United States foreign policy has changed very little over the past several decades, regardless of which political party is in control of each House of Congress, or which figurehead is currently residing in the White House. Iran has firmly resided in Washington’s crosshairs since the CIA’s 1953 coup d’etat of the democratically elected Mohammed Mossaddegh, which saw the installation of the brutal Shah, who was eventually overthrown with the Islamic Revolution of 1979. The 38th anniversary of the Islamic Revolution was recently celebrated with millions of Iranians jubilantly demonstrating in the streets all over the country:
A source at state-owned National Iranian Oil Co (NIOC) told Reuters that Iran will charge in euros for its recently signed oil contracts with firms including French oil and gas major Total (TOTF.PA), Spanish refiner Cepsa CPF.GQ and Litasco, the trading arm of Russia’s Lukoil (LKOH.MM).
“In our invoices we mention a clause that buyers of our oil will have to pay in euros, considering the exchange rate versus the dollar around the time of delivery,” the NIOC source said.
Lukoil and Total declined to comment, while Cepsa did not respond to a request for comment.
Iran has also told its trading partners who owe it billions of dollars that it wants to be paid in euros rather than U.S. dollars, said the person, who has direct knowledge of the matter.
Analysts say that the move is not just politically motivated: Now that sanctions have been lifted, Europe has become one of Iran’s top trading partners. Hence, it’d simply be more practical for Iran to conduct its oil trades in euros rather than in dollars.
However, Iran’s decision appears to be the latest act of defiance as part of a global shift away from dollar hegemony. Last week Russia became China’s biggest oil partner, thanks in part to Moscow accepting payment in yuan. And last month, Iran and India announced their intention to settle all outstanding crude oil payments in rupees, as part of a joint strategy to dump the dollar and trade instead in national currencies.
Maintaining global dominance of the petrodollar is not a new motive for the U.S. to push for war and regime change against a sovereign nation⏤especially one that happens to be sitting atop massive reserves of oil and natural gas. As revealed in declassified emails, the real reason behind NATO’s military intervention into Libya was to stop Muammar Gaddafi from establishing a new gold-backed, pan-African currency, the gold dinar, to compete with the U.S. petrodollar and Western central banking dominance.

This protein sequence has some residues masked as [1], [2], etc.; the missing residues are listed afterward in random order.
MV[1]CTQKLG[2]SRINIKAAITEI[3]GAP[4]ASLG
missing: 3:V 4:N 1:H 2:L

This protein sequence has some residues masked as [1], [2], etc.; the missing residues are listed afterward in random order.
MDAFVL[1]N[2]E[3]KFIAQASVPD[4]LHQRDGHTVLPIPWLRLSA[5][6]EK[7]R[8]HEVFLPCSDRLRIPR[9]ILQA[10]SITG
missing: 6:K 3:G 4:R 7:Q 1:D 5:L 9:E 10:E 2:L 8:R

In October of 2000, Saddam Hussein announced his decision to switch Iraq’s oil sales off of the U.S. dollar⏤deemed by Hussein as “the currency of the enemy”⏤and on to the more multilateral euro, a move that resulted in a windfall of hundreds of millions of euros for Iraq. This was regarded as a blatant attack on the dollar by the United States. To protect the supremacy of the dollar, the U.S. responded to Saddam’s decision with a unilateral invasion of Iraq in 2003, flaunting its superior military might seemingly as a powerful warning to any other country that sought to defy U.S. hegemony. This invasion has resulted in a death toll of nearly 300,000, the majority of which were civilians and non-combatants, with countless others who have been maimed, traumatized, or suffered serious bodily injury.
This is a trend that keeps repeating: a country moves off the petrodollar, to be swiftly targeted for invasion and regime change. Syria is another country that moved off the petrodollar, with President Bashar al-Assad announcing the decision in 2006.
What Are The Origins of the Petrodollar?
The petrodollar arose from the ashes of the Bretton Woods system after President Nixon cut the dollar’s last tie to gold in 1971. According to Alexander Clackson, writing for the Centre for Research on Globalization:
What makes the dollar unique is the fact that since the early 1970s it has been, with a few notable exceptions, the only currency used to buy and sell oil on the global market. This began when in 1973 the Richard Nixon administration began negotiations with the government of Saudi Arabia to establish what came to be referred to as the petrodollar recycling system. Under the arrangement, the Saudis would only sell their oil in U.S. dollars, and would invest the majority of their excess oil profits into U.S. banks and Capital markets. The IMF (International Monetary Fund) would then use this money to facilitate loans to oil importers who were having difficulties covering the increase in oil prices. The payments and interest on these loans would of course be denominated in U.S. dollars.This agreement was formalised in the “The U.S.-Saudi Arabian Joint Commission on Economic Cooperation” put together by Nixon’s Secretary of State Henry Kissinger in 1974. The system was expanded to include the rest of OPEC (Organization of the Petroleum Exporting Countries) by 1975. This was a major economic success for the U.S. As long as the world needs oil, and as long as oil is only sold in U.S. dollars, there will be a demand for dollars, and that demand is what gives the dollar its value.